General Motors will switch to All Electric LineUp in 2035!

Written by Chris Kwacz
1/30/2021

The days of internal combusion engine are numbered. The World largest automaker, General Motors annouced that it will switch to all-electric lineup in year 2035. The move, one of the most ambitious in the auto industry, is a piece of a company plan to become carbon neutral by 2040. The company plans to spend almost 30 billion dollars over the next five years to introduce more than 30 NEW electric vehicles powered by hydrogen fuel cells and batteries, including an electric Hummer pPickup Truck that it expects to start delivering to customers this year!

General Motors will phase out petroleum-powered cars and trucks and sell only vehicles that have zero tailpipe emissions by 2035, a huge shift by one of the world’s largest automakers that makes billions of dollars today from gas-guzzling pickup trucks and sport utility vehicles.vThe announcement is likely to put pressure on automakers around the world to make similar commitments. It could also embolden President Biden and other elected officials to push for even more aggressive policies to fight climate change. Leaders could point to G.M.’s decision as evidence that even big businesses have decided that it is time for the world to begin to transition away from fossil fuels that have powered the global economy for more than a century.

Electric cars today are the fastest-growing segment of the auto industry, but they still make up a small proportion of new car sales: about 3 percent of the global total, according to the International Energy Agency. Sales of such cars jumped last year in Europe and China, but they remain niche products in the United States. They are bought primarily by affluent early adopters who are drawn to the luxury models made by Tesla, which dominates the business, and by environmentally conscious consumers.

A spokesman for Ford Motor declined to directly comment on G.M.’s move but said his company was “committed to leading the electric vehicle revolution in the areas where we are strong.” Several other automakers, most of them European, have previously pledged more modest steps in the direction that G.M. says it is headed. Daimler, which makes Mercedes-Benz cars, has said it would have an electric or hybrid version of each of its models by 2022, and Volkswagen has promised an electric version for each of its models by 2030.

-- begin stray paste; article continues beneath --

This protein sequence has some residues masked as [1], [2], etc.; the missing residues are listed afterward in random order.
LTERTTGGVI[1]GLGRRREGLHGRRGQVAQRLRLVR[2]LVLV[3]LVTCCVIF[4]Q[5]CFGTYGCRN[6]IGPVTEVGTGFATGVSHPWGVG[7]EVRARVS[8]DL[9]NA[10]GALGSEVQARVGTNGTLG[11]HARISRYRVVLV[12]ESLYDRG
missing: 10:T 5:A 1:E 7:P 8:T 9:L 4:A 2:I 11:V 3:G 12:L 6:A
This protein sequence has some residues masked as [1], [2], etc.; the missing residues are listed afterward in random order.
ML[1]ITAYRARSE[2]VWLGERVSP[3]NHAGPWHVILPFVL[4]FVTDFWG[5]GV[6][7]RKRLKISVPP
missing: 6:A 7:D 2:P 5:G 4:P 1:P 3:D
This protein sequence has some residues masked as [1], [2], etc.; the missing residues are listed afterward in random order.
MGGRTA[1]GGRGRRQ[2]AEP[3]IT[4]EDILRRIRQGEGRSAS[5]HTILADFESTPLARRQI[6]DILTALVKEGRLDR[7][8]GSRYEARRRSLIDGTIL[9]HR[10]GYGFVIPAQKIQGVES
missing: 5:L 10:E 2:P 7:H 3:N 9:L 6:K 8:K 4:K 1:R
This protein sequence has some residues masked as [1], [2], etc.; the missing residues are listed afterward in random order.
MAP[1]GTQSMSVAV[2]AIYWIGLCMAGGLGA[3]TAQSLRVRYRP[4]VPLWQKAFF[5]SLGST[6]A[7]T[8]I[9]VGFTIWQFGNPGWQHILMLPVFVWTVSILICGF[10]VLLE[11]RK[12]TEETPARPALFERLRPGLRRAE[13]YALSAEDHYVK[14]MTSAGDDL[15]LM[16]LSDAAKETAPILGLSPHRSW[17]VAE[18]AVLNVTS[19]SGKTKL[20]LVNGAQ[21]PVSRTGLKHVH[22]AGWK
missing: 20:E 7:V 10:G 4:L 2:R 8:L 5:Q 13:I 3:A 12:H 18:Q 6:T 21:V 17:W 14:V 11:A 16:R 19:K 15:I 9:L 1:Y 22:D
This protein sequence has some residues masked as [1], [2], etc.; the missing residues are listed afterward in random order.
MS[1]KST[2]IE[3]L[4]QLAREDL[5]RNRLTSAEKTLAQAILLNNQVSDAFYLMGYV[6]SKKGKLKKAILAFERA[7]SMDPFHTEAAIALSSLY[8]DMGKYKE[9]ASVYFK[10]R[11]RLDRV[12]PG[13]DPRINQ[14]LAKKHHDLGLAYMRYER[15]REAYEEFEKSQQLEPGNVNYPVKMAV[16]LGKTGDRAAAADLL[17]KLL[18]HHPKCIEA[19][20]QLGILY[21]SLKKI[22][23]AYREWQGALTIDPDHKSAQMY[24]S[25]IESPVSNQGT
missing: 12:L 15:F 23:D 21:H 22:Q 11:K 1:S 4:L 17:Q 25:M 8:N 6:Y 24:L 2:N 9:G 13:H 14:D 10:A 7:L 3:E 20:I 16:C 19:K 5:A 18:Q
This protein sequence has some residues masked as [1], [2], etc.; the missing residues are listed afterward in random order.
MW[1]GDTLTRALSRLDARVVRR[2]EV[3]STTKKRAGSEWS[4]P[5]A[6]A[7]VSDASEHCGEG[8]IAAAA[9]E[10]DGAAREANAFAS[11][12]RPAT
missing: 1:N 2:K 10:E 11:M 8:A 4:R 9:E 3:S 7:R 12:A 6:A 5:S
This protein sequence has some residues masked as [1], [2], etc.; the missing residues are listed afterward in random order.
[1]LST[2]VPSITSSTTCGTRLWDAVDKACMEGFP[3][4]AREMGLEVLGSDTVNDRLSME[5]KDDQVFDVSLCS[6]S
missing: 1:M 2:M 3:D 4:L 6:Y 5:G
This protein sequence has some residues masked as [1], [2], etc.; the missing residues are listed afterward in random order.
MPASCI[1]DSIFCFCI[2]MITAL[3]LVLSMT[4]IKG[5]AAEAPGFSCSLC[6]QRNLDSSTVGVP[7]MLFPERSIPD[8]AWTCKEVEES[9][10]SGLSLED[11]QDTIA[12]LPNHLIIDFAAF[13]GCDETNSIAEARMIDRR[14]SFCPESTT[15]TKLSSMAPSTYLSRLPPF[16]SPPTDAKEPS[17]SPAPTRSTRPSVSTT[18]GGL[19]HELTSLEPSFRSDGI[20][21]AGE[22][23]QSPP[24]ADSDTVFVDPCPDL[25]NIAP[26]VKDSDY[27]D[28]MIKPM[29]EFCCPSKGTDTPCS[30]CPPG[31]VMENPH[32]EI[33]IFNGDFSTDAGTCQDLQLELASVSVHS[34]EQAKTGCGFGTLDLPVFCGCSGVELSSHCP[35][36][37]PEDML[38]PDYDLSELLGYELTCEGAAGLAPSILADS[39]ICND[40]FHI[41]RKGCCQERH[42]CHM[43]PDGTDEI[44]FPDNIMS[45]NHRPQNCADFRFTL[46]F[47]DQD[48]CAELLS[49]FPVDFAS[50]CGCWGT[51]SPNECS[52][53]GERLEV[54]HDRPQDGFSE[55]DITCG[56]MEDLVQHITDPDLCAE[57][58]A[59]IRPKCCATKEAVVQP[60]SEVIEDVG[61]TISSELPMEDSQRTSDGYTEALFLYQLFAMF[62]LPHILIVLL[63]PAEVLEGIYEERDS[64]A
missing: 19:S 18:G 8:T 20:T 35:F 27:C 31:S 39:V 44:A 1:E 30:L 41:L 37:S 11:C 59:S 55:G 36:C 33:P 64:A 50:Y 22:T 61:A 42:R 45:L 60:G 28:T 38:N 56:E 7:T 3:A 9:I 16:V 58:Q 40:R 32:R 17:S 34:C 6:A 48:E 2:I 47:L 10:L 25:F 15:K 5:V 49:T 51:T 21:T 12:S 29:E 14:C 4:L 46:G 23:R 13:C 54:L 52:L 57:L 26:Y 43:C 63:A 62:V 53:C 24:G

G.M. said its decision to switch to electric cars was part of a broader plan to become carbon neutral by 2040. “General Motors is joining governments and companies around the globe working to establish a safer, greener and better world,” Mary T. Barra, G.M.’s chairman and chief executive, said in a statement. “We encourage others to follow suit and make a significant impact on our industry and on the economy as a whole.”

G.M.’s announcement comes just one week after Mr. Biden signed an executive order directing the Environmental Protection Agency and the Transportation Department to quickly reinstate tough auto fuel-economy rules put in place during the Obama administration, and one day after he signed a follow-up order directing the federal government to purchase all-electric vehicles. He is also pushing for a new economic recovery package to include funding to build 500,000 electric vehicle charging stations, and to create a system of rebates and incentives for purchasing electric vehicles.

The vision of an all-electric future represents a dramatic shift in thinking at G.M. Just over 20 years ago, it developed an experimental electric car called the EV1 and leased it to a select group of customers. The car was praised by environmentalists. But seeing little profit potential in the EVI and American tastes shifting toward S.U.V.s, the automaker ended the effort. It even went so far as to take cars back from customers and destroy them, an episode chronicled in the documentary “Who Killed the Electric Car?”

The company plans to spend $27 billion over the next five years to introduce 30 electric vehicles, including an electric Hummer pickup truck that it expects to start delivering to customers this year. Currently its main fully electric offering in the United States is the Chevy Bolt, a small car. The company sells several electric models in China.

Of course, even if G.M. and other automakers are able to move to an all-electric fleet by 2035 or 2040, combustion engine cars and trucks are likely to be on the roads for at least several decades to come in the absence of a huge government program designed to encourage people to replace them more quickly. There are more than 250 million vehicles on U.S. roads; the vast majority burn gasoline or diesel, and are on average about 11 years old.

Source: NEW YORK TIMES

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Chris

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